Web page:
How To Get Along
WHEN BOTH ARE STRANGERS
Let us say the young Lakes from Chicago are about to move to Strangetown, where John Lake will manage the new branch office his firm has just opened. Business is the usual reason for moving to a new community. John will, of course, meet a few people through business. If the town is small and characteristically friendly, Mary will probably get to know her neighbours quickly. The Lakes will become members of the church and, by participating in a variety of church and community activities, gradually enlarge their acquaintance.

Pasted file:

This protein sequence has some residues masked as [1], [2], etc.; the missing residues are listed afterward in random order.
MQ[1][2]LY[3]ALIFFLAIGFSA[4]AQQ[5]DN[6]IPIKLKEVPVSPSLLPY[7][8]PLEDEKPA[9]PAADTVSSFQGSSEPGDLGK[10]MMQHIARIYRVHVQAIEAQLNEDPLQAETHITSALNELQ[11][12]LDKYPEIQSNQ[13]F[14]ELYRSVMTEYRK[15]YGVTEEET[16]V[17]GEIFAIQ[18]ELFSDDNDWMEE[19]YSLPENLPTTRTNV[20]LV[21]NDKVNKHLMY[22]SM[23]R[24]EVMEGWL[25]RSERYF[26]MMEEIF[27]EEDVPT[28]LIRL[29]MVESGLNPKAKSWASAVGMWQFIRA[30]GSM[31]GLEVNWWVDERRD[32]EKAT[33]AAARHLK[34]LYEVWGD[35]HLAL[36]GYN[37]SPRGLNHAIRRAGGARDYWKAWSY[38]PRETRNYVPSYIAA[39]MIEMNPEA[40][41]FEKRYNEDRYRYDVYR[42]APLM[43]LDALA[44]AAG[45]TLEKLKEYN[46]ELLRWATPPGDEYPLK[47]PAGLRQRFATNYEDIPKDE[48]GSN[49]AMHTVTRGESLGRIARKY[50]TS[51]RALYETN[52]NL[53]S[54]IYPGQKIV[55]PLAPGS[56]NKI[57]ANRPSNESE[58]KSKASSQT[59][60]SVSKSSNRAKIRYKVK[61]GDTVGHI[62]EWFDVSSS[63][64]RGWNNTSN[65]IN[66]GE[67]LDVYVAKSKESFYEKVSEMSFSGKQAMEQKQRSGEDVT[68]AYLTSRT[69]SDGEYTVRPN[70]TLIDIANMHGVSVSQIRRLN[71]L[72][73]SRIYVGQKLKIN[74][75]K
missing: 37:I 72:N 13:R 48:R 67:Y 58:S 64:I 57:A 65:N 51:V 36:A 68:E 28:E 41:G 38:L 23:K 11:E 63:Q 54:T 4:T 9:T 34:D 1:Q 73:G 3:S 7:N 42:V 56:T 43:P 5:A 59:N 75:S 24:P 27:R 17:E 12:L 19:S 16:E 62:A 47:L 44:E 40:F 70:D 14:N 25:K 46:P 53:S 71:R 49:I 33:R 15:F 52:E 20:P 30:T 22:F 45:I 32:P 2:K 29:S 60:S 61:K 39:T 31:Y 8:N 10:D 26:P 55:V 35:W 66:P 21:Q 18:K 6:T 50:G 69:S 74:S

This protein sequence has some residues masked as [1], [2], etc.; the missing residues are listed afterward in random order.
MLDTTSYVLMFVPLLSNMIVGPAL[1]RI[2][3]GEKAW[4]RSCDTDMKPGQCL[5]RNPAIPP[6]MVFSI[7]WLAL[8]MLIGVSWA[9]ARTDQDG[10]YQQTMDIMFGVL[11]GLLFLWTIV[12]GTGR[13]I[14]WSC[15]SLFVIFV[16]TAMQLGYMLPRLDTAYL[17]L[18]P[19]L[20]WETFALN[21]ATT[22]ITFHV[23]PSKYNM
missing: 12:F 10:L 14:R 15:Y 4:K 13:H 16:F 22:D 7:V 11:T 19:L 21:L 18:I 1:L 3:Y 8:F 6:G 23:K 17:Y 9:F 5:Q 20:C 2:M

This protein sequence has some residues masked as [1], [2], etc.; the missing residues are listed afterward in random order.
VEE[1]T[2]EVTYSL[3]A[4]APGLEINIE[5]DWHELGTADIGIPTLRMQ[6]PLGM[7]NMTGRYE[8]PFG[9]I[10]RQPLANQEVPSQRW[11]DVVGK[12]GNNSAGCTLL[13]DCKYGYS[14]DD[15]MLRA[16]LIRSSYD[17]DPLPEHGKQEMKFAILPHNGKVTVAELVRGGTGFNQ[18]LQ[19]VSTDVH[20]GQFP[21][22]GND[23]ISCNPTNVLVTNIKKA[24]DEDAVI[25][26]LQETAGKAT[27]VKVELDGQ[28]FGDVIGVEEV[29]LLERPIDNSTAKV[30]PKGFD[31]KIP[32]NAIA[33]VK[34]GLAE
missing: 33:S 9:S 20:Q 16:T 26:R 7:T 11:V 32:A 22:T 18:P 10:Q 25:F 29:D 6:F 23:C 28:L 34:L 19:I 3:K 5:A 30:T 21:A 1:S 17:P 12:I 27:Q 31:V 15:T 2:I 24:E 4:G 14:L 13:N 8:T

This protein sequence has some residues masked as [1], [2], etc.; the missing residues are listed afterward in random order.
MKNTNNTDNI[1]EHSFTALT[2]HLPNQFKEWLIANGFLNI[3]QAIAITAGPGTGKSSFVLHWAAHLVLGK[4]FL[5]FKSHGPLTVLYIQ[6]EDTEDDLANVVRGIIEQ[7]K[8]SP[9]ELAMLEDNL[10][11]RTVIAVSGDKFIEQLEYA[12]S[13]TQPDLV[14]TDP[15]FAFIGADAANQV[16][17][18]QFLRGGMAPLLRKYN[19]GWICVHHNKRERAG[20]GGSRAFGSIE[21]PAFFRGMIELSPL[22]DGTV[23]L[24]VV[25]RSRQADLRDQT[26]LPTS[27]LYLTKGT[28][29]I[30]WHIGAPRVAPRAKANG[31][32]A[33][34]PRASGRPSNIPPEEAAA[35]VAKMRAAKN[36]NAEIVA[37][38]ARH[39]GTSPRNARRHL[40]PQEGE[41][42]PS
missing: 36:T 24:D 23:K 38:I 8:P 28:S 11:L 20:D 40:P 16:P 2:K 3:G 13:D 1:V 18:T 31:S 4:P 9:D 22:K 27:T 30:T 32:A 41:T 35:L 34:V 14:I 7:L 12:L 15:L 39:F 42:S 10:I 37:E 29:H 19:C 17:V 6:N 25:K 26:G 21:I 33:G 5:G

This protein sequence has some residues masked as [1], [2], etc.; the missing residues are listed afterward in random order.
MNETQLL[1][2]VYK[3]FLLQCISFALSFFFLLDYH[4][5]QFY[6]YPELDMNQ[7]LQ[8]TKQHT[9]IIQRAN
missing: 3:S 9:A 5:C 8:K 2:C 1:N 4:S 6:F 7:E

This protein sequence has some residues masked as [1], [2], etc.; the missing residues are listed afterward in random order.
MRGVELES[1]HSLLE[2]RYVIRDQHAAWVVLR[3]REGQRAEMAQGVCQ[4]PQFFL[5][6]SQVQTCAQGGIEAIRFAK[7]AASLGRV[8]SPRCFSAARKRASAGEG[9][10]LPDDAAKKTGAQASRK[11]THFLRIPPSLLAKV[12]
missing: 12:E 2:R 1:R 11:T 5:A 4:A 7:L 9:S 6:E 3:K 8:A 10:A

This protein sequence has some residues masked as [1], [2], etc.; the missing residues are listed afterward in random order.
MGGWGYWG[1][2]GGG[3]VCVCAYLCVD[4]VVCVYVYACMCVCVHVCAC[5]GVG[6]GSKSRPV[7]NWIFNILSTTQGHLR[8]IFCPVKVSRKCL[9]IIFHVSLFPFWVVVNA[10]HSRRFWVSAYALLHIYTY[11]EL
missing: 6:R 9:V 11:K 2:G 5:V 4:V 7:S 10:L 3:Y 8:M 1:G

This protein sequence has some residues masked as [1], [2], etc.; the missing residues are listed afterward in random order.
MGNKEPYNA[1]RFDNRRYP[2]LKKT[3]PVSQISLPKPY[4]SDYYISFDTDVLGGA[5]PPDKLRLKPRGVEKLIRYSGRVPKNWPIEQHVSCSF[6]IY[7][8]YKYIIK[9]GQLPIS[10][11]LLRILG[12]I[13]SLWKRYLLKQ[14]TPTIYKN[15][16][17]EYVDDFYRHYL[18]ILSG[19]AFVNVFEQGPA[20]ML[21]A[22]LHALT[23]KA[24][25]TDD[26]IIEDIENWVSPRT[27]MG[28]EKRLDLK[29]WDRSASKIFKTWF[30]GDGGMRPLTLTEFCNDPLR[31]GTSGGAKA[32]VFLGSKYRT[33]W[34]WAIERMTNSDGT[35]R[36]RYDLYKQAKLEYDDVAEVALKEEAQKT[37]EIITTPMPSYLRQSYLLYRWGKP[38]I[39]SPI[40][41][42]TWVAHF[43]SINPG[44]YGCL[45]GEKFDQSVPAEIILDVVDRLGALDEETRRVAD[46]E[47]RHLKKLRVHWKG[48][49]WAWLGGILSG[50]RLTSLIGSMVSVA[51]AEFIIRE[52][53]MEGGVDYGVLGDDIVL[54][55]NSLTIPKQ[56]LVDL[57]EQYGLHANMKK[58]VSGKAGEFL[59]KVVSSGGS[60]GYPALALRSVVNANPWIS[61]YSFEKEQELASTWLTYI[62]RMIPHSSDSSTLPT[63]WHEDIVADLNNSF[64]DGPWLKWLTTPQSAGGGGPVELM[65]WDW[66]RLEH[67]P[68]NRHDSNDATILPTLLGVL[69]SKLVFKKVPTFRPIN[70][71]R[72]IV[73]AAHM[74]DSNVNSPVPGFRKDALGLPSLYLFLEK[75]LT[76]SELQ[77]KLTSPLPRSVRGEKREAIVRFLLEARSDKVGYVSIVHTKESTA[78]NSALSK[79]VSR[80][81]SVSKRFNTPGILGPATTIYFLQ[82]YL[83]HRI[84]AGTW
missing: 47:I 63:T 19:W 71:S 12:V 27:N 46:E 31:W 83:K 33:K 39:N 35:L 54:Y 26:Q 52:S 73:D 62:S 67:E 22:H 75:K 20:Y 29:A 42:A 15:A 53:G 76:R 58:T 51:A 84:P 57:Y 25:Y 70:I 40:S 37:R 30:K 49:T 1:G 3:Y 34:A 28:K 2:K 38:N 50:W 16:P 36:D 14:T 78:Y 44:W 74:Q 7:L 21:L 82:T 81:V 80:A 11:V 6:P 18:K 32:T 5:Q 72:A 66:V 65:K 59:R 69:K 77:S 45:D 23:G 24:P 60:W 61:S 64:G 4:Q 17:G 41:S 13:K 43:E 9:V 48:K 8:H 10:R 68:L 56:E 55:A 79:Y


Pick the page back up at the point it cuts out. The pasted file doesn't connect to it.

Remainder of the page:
Emily Post, Etiquette: The Blue Book of Social Usage, Funk and Wagnalls, New York, 10th Edition, 1960, p. 272.